Everyone knows about stenciling cute things onto new shirts or just-created sewing projects, but not everyone remembers that freezer paper stenciling?
It can also liven up something boring and old!
I have an unwritten rule for my kids that whenever I mend something for them, I also add something new to make that thing a little cuter. Remember the toy horse whose leg I repaired with a pin? That horsey also got a new sewn saddlepad! If I lengthen kid pants with a ruffle, I use a cute fabric. If I patch a hole, I add some embroidery.
So when I showed you how I repaired the embellishments on this old shirt of my kid’s, I didn’t show you the entire story, because as soon as I took the final photo for that project, I got out a bunch more supplies and added the freezer paper stenciling to make this shirt now become DINOSAUR VS. UNICORN AT THE ENDS OF THE RAINBOW!!!
To freezer paper stencil, all you need are:
freezer paper. You can buy this in sheets that are perfectly-sized to fit in your printer, but I prefer to buy it by the roll–it’s more economical in the long-term, and you can cut any stencil perfectly to size.
stencils. Freehand them, find them using a Google image search, check out a clip art book from the library, or cut them out with a die cutter.
fabric paint. My brand of choice is Jacquard Neopaque or Lumiere–it’s pricey, but it gives great coverage, and a little goes a long way, which I also think makes it more economical over the long-term.
1. Cut out your stencil. I used my Cricut to cut out the T-rex directly into freezer paper, but I went old-school for the unicorn: I Googled an image that I liked, printed it out, then transferred it by hand to freezer paper. Do you know how to do that? It’s easy!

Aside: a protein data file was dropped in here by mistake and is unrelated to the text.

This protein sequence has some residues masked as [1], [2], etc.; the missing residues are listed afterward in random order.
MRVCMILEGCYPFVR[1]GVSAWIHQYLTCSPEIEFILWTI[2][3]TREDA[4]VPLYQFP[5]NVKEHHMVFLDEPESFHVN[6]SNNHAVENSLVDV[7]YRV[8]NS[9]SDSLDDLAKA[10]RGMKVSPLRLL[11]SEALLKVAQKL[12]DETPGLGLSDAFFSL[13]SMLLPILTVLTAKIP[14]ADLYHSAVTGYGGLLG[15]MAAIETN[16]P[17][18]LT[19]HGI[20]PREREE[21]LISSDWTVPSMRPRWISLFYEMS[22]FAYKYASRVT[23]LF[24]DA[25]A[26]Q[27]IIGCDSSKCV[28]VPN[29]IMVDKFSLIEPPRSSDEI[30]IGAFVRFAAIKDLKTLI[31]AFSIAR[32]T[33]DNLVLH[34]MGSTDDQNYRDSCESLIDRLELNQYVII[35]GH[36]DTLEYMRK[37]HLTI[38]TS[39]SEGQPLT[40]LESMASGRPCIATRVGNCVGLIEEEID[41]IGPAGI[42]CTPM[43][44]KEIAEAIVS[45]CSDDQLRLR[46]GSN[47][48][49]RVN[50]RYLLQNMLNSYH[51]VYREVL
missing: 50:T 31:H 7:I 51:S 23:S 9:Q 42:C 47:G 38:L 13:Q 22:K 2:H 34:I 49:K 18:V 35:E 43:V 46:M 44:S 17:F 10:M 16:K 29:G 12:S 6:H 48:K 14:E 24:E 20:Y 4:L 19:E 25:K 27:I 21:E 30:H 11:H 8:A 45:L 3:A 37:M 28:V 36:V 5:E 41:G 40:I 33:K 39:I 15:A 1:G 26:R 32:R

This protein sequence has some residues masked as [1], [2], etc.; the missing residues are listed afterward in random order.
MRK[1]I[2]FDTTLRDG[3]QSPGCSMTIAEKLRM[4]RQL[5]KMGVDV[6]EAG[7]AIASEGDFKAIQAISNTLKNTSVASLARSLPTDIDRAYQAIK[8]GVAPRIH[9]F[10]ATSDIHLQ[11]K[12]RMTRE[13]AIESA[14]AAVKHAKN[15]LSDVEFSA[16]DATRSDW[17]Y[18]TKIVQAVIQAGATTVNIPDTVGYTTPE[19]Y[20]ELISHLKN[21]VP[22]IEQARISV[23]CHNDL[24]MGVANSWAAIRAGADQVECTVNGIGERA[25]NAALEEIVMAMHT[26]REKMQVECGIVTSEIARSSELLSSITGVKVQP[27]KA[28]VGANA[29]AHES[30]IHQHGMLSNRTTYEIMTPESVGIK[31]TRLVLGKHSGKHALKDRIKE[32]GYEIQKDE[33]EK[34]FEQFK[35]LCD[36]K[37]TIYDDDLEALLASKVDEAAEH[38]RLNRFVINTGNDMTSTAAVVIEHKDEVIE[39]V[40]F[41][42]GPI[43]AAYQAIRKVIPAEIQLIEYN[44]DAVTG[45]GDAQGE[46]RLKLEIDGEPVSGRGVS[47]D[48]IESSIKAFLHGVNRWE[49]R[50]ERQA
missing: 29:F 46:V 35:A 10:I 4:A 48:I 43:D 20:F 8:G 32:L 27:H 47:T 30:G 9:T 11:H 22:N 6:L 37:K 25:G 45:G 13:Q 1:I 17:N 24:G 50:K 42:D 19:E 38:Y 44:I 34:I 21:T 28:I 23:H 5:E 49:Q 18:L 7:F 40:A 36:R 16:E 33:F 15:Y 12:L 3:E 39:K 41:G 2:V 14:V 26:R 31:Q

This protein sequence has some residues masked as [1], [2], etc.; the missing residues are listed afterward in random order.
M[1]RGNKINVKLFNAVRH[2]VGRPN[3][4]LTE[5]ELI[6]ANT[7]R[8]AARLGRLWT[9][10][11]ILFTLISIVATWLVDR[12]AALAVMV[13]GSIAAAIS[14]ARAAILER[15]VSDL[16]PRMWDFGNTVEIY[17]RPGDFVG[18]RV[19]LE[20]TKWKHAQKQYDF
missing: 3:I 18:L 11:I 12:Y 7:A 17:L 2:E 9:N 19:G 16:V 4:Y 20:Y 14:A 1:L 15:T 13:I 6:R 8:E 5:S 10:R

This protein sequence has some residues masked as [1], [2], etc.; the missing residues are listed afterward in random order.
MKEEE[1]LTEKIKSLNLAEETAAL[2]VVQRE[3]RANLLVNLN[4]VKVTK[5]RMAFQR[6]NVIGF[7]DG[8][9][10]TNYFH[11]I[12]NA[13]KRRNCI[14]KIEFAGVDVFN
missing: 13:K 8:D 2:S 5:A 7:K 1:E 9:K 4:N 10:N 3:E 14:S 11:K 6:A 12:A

See? All you do is put the freezer paper on top of the image, then hold them both up to a window. You’ll be able to see the image well enough to trace it, then you can cut it out with an x-acto knife.
2. Iron the stencil to the fabric. Be mindful that you iron all the fiddly edges of the stencil to the fabric so that the paint doesn’t bleed, but also don’t go so crazy with the iron that you melt off all the plastic from the freezer paper. Moderation is key!
3. Paint. The key to painting a stencil is to push the paint away from the edges of the stencil. If you paint towards the edges, you can push paint underneath it no matter how well you’ve ironed. So paint from the outside in, and you’ll be all set!
4. Peel the stencil away. I like to do this after the excess paint on top of the freezer paper has dried, but before the paint has cured; sometimes, if I wait too long to peel up the stencil, I’ve found that it pulls at the fabric and can peel away some of the paint, but messing with a wet stencil is, of course, a recipe for disaster, as well.
5. Cure and heat-set the paint according to the manufacturer’s instructions. Generally, this will involve letting the paint dry for 24 hours, then ironing it.
Here’s another trick that I’m going to share with you, because I like you: a freezer paper stencil is an excellent way to cover up a mysterious stain that just won’t go away. I wouldn’t use it for a grease stain, say, but I HAVE used it, numerous times, to cover up Sharpie stains, tomato sauce, and other mystery stains that might mar an otherwise super cute shirt.